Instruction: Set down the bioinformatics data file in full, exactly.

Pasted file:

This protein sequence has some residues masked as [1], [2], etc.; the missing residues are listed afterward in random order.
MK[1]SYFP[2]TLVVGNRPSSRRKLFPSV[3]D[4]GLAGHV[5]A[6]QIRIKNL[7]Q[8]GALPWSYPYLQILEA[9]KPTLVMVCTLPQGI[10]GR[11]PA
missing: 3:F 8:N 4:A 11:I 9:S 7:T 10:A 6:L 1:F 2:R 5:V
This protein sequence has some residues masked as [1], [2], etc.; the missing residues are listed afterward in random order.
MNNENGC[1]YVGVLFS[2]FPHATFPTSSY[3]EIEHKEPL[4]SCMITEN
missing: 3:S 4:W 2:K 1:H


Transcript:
This protein sequence has some residues masked as [1], [2], etc.; the missing residues are listed afterward in random order.
MK[1]SYFP[2]TLVVGNRPSSRRKLFPSV[3]D[4]GLAGHV[5]A[6]QIRIKNL[7]Q[8]GALPWSYPYLQILEA[9]KPTLVMVCTLPQGI[10]GR[11]PA
missing: 3:F 8:N 4:A 11:I 9:S 7:T 10:A 6:L 1:F 2:R 5:V
This protein sequence has some residues masked as [1], [2], etc.; the missing residues are listed afterward in random order.
MNNENGC[1]YVGVLFS[2]FPHATFPTSSY[3]EIEHKEPL[4]SCMITEN
missing: 3:S 4:W 2:K 1:H